Scuba stands for self-contained underwater breathing apparatus. Scuba divers carry a tank of air that allows them to breathe while deep underwater.
A knowledge of the contributions of deep sea divers in
years gone by is necessary for us to truly appreciate
our ability to take to the blues in the new millennium.
Our debt to our predecessors can only be paid if we
continue their quest for knowledge and diving
The earliest reference to underwater diving techniques
occurs in the manuscripts of the Greek philosopher
Aristotle, which refer to a diving bell used by forces
of Alexander the Great to clear the harbor at Tyre in
332 BC. This contraption, shaped like a bell, was
actually a large wooden barrel that a diver could place
over the head and upper body while walking on the bottom
of the sea. Underwater, the pressure of the air trapped
inside the barrel displaced any water that might enter.
This displacement created an airspace where the diver
could breathe and see.
In 1716, English astronomer Edmond Halley invented a
bell that allowed divers to stay at about 60 ft (18 m)
for an hour and a half. His bell consisted of a wooden
shell with windows to admit light from the surface. Air
was supplied to divers through leather tubes connected
to air casks that could be lowered into the water as
needed. As the casks were lowered below the bell,
increasing water pressure forced air up through the
tubes into the upper part of the diving bell where the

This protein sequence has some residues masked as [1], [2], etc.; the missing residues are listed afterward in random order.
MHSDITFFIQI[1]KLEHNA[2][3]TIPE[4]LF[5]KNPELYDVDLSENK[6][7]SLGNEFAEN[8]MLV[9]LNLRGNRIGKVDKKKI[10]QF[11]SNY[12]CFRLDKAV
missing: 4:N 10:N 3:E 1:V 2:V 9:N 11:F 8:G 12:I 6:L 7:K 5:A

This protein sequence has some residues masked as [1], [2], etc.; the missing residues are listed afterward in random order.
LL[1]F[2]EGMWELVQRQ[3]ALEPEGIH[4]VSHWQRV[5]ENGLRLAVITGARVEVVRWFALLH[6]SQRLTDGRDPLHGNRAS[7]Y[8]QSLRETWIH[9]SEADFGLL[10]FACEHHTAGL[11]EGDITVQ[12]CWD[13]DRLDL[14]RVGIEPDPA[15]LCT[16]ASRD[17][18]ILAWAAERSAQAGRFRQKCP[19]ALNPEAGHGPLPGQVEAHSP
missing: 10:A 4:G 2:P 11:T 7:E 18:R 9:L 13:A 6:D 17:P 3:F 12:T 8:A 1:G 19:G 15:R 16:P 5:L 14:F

divers could inhale it.
These early inventions led to the development of more
sophisticated diving bells that are used today. Modern
diving bells are constructed of materials such as steel
that can withstand extreme water pressure at lower
depths. They also have communication systems that link
them to the surface, and lighting and heating systems
that provide divers with a comfortable working
environment. These bells are a means of working on the
underwater portions of bridges, piers, and jetties.
Diving bells are also used to transport commercial
divers to their underwater workstations.
Equipment now used for scuba diving began to appear in
the 1800s. In 1819 German inventor August Siebe
developed the first diving suit-a copper helmet attached
to a canvas and leather suit. Hoses supplied air to the
diver by a surface pump. The hoses were attached to the
helmet, and the pressure the air provided kept the water
level below the diver's chin. Weights worn around the
chest kept the diver from rising to the surface when
more air was supplied to the helmet. Siebe's suit freed
divers to explore the bottom of the sea on foot, and
windows in the helmet increased what divers could see.
Whereas a bell only permitted divers to see what was
below the bell's opening, Siebe's suit allowed them to
see in all directions, including the surface above.
The two pioneers who receive most credit for inventing
the modern scuba system are Frenchmen Jacques Cousteau
and Emil Gagnon. Their invention, called the Aqua-Lung,
was first successfully used in 1943. It allowed divers
to breathe underwater without a cumbersome diving suit.
The Aqua-Lung consisted of a valve-operated hose
connecting the diver's mouth to a high-pressure cylinder
worn on the back. For the first time, anyone in
reasonable physical condition could don the equipment
and explore the underwater environment. And for the
first time, people could dive for recreation, not just
as a means of accomplishing work.
Innovators are also developing mini-submersibles that
will enable scientists and researchers to explore the
bottom of the ocean at a fraction of previous costs.
Most of these units are small, highly maneuverable, and
extremely safe. They have windows for viewing and
mechanical arms for working and gathering scientific
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